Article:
The Illinois State Board of Education has developed <>performance descriptors and resource classroom assessments to provide additional resources for the Illinois Learning Standards at ten stages of learning. These descriptors provide more refined insight to the interpretation of the standards at these ten stages which correspond broadly to grade levels.   The standard which deals with the accepted practices of science (<>13A) provides detailed references to the concepts and issues of safety at each stage.  Since safety is part of the final draft of these measures, teachers will have an additional incentive to seek additional training through professional development activities and argue for additional funding for science safety.  By making safety an integral part of the performance-based standards, these mandates may be part of the solution to safety awareness and training rather than part of the problem.


A pilot program to reduce exposure of teachers and students in Illinois schools to hazardous substances is being conducted by the Division of Environmental Health of the Illinois Department of Public Health.  In 1999 a pilot survey of hazardous substances was conducted in Springfield schools. Subsequently two collections of hazardous materials from schools were conducted in East St. Louis and in Southern Illinois.  The Division of Environmental Health has received a grant to develop a model program which will provide:


Teacher training in chemical safety with the provision for receiving college credit or continuing education units ("CEUs").  Illinois has a <>procedure in which beginning teachers receive "Initial Certificates" that are good for four years of teaching and not renewable.  After teachers have accumulated four years of teaching experience, they will be eligible to apply for "Standard Certificates," which are valid for five years and will be renewable based upon evidence of continuing professional development. This would allow teachers to attain additional safety training which they could apply to recertification.  It is proposed that this training be assessable to teachers on-line.

Training for regional superintendents.

Collection of hazardous materials from schools after teachers have completed safety training. 

Assessment of the program to measure its effectiveness in ensuring a safe working environment for students and teachers.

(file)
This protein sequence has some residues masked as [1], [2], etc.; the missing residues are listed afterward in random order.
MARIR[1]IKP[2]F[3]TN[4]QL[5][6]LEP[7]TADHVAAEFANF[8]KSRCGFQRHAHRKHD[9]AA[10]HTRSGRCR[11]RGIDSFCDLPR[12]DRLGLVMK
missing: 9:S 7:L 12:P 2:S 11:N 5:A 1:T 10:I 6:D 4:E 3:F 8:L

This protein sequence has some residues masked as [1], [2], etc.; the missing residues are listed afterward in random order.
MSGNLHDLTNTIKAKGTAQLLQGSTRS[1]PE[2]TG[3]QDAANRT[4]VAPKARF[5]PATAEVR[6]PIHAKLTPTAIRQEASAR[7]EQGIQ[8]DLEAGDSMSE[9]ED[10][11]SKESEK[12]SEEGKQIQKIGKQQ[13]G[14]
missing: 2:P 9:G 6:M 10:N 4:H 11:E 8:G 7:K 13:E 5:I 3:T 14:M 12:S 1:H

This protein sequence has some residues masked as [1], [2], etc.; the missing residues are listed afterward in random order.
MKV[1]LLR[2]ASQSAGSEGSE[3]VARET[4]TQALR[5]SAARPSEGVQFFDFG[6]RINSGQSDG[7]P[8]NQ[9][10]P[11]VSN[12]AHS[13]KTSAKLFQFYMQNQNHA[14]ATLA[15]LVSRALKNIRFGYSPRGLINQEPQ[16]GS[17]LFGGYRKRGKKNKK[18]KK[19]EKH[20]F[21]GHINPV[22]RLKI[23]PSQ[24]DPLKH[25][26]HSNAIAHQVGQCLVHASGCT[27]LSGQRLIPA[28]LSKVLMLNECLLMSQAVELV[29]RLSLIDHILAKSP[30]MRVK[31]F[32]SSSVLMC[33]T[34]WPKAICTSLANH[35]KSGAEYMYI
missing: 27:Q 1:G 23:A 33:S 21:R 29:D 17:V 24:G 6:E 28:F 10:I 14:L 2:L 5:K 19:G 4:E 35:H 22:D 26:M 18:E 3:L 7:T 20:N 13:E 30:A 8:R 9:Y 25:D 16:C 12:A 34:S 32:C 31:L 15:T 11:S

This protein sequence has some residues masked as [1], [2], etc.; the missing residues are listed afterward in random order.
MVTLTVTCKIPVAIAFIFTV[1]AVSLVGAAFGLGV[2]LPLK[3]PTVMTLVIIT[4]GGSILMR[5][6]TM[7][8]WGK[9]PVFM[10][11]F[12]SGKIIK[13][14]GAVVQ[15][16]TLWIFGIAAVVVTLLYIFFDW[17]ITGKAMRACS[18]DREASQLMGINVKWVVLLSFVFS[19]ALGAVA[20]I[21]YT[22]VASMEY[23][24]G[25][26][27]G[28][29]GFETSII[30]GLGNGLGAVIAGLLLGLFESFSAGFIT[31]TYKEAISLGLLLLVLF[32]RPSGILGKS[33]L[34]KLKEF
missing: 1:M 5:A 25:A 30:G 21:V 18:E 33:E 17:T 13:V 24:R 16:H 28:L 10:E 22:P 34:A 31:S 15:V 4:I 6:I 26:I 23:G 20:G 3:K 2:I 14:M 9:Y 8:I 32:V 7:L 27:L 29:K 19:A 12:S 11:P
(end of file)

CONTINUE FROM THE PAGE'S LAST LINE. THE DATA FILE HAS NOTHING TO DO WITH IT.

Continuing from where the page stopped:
The Guidebook is one part of the overall strategy of providing safety information to teachers and administrators.  It consists of fifteen chapters which attempt to cover the range of topics a science teacher might encounter.  We wanted to make the Guidebook useful for all science teachers, so sections dealing with physics and biology are included.  The following summaries show the organization and content of the Guidebook.  More detailed information can be obtained by accessing the chapters online.

Content of the Guidebook:

Chapter 1: Introduction


In the introduction we created a Top Ten Checklist consisting of questions intended to give teachers and administrators a quick overview of what we wanted to accomplish in the manual and references to appropriate sections.


  1. Do you understand your professional responsibilities with regard to safety issues?
  2. Does your school have a written comprehensive safety plan?
  3. Does your school have a functioning safety committee that has power to make recommendations?
  4. Do you have a set of safety rules that students, teachers, substitute teachers, parents, and administrators understand and practice?
  5. Do you regularly train students and staff in proper handling of equipment, chemicals, and emergency equipment?
  6. Do you know what to do when an emergency arises?
  7. Do you have a strategy for minimizing exposure and disposal of hazardous materials?
  8. Are hazardous materials stored properly?
  9. Do you keep accurate records?
  10. Do you follow consistent standards of practice in all classes?



Chapter 2: Responsibilities


Safety is a shared responsibility. It is shared by teachers, students, administrators, and parents. Safety should be a school policy, not the policy of an individual teacher. Many of the safety standards that apply to science laboratories are applicable to fine arts and industrial arts classes and to custodians.


Chapter 3 Physical Layout of the Laboratory


A safety audit is an important tool for maintaining a safe environment in the science laboratory. A sample audit is included to help the teacher recognize any deficiencies in safety equipment. Frequent safety inspections, typically every three months, are needed to ensure that safety equipment is ready in case of an emergency. A discussion of the use and maintenance of major safety equipment follows including eyewash fountains, first aid kits, fire extinguishers, and handicap access.


Chapter 4: Classroom Strategies